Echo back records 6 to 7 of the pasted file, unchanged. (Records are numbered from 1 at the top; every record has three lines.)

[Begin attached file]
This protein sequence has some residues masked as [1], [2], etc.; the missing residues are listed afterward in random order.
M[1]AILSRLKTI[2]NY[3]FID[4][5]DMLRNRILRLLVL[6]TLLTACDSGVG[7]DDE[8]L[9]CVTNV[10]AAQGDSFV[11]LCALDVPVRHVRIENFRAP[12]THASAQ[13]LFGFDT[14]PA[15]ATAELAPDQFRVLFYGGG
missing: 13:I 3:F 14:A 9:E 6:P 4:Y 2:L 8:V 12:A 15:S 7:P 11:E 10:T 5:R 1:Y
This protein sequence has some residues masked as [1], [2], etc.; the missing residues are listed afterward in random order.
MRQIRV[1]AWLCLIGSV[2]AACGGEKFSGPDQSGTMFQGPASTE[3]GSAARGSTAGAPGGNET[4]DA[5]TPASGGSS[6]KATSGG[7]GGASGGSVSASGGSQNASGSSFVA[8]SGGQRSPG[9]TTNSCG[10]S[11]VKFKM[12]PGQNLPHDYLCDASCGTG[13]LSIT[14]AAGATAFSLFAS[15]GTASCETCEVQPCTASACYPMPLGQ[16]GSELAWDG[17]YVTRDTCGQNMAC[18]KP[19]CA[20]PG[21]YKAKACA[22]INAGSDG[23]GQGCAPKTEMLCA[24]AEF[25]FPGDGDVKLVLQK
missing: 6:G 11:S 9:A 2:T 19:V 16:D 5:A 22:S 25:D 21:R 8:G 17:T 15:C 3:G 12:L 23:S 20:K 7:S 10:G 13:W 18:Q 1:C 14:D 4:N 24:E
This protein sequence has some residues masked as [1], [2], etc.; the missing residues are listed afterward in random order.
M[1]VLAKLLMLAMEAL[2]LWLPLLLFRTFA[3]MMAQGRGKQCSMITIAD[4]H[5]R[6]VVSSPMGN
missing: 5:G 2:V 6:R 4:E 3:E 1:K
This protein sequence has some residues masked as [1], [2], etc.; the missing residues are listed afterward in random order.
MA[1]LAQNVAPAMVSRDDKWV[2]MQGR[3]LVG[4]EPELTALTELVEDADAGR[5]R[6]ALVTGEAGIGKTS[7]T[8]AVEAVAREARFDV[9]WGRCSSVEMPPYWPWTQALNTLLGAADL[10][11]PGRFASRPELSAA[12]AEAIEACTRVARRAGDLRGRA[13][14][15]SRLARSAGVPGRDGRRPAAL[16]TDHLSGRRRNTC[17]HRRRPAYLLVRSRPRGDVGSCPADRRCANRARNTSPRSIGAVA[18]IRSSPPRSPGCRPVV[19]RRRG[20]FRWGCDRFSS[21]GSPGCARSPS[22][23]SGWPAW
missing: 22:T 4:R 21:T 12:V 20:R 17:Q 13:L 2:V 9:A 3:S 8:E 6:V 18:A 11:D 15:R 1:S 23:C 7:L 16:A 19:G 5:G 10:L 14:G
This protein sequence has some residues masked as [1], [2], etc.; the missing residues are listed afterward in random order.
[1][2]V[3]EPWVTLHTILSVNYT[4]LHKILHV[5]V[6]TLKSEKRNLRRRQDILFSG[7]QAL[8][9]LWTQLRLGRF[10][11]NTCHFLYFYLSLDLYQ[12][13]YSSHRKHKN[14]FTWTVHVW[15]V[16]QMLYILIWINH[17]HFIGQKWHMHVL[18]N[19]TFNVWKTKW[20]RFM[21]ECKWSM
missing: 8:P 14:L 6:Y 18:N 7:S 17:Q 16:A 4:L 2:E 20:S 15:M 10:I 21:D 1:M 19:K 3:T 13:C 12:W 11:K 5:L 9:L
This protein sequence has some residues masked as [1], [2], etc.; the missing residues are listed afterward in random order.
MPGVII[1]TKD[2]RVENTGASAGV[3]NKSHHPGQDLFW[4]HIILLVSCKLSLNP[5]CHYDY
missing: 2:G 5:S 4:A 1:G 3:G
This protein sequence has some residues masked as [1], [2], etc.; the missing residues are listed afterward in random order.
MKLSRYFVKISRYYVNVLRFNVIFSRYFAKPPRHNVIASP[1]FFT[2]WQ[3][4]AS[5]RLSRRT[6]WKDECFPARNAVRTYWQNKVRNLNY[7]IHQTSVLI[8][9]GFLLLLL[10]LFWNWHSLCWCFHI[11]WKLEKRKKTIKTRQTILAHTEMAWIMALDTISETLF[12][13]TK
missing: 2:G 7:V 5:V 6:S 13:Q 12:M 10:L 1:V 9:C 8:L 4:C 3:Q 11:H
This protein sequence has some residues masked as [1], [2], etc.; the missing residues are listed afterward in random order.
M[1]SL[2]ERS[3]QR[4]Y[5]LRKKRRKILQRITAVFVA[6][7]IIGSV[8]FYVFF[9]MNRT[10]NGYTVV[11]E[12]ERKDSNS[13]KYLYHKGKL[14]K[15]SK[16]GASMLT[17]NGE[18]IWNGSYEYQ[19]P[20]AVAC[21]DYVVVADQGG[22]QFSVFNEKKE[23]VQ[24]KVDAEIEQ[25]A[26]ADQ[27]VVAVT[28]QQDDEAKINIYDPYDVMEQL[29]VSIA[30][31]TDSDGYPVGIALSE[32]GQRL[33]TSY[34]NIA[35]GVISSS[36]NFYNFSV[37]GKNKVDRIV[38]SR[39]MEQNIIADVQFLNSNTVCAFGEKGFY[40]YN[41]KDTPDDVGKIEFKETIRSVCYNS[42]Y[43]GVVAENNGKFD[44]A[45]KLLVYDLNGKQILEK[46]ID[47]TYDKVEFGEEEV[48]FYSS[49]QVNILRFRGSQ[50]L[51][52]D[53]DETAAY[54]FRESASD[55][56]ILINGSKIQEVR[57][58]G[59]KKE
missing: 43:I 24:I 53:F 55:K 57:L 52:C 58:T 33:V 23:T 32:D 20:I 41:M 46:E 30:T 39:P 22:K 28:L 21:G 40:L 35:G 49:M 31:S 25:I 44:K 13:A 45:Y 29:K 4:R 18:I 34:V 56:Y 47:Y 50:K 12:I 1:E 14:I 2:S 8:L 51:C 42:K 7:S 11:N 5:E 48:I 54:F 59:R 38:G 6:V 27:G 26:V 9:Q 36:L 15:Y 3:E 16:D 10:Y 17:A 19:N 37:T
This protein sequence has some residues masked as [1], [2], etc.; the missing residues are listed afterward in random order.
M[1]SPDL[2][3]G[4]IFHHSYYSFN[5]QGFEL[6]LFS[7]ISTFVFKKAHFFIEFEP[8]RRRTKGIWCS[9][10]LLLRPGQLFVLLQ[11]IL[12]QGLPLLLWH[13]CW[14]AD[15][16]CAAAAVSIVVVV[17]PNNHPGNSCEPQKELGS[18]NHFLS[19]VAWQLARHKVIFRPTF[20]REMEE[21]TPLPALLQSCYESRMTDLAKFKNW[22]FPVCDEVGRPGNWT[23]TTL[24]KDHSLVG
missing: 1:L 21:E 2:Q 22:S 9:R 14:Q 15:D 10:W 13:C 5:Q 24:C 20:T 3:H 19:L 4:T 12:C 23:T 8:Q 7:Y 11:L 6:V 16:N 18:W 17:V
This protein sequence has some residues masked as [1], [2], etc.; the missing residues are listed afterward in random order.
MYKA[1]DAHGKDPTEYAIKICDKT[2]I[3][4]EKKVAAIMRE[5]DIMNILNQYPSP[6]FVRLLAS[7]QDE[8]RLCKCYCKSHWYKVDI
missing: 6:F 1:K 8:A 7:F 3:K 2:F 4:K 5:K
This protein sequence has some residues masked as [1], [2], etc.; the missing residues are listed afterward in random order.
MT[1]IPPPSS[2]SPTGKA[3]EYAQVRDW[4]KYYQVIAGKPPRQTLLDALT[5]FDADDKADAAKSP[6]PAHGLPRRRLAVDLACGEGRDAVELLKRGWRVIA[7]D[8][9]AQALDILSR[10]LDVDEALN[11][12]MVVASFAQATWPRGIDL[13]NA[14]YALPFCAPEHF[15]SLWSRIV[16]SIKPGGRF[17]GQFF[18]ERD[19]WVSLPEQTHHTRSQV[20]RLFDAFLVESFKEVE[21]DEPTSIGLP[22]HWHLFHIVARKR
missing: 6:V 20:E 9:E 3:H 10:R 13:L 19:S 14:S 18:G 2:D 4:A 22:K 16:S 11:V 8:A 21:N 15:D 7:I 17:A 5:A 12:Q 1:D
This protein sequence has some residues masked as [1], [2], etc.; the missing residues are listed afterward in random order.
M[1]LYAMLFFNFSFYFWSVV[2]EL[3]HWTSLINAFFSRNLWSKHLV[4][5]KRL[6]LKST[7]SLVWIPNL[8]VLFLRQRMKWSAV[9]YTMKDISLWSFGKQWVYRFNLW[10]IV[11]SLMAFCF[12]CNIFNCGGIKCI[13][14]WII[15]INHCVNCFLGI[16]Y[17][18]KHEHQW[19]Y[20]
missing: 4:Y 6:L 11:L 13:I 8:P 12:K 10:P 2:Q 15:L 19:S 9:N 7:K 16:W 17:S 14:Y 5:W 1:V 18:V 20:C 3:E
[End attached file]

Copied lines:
This protein sequence has some residues masked as [1], [2], etc.; the missing residues are listed afterward in random order.
MPGVII[1]TKD[2]RVENTGASAGV[3]NKSHHPGQDLFW[4]HIILLVSCKLSLNP[5]CHYDY
missing: 2:G 5:S 4:A 1:G 3:G
This protein sequence has some residues masked as [1], [2], etc.; the missing residues are listed afterward in random order.
MKLSRYFVKISRYYVNVLRFNVIFSRYFAKPPRHNVIASP[1]FFT[2]WQ[3][4]AS[5]RLSRRT[6]WKDECFPARNAVRTYWQNKVRNLNY[7]IHQTSVLI[8][9]GFLLLLL[10]LFWNWHSLCWCFHI[11]WKLEKRKKTIKTRQTILAHTEMAWIMALDTISETLF[12][13]TK
missing: 2:G 7:V 5:V 6:S 13:Q 12:M 10:L 1:V 9:C 8:L 4:C 3:Q 11:H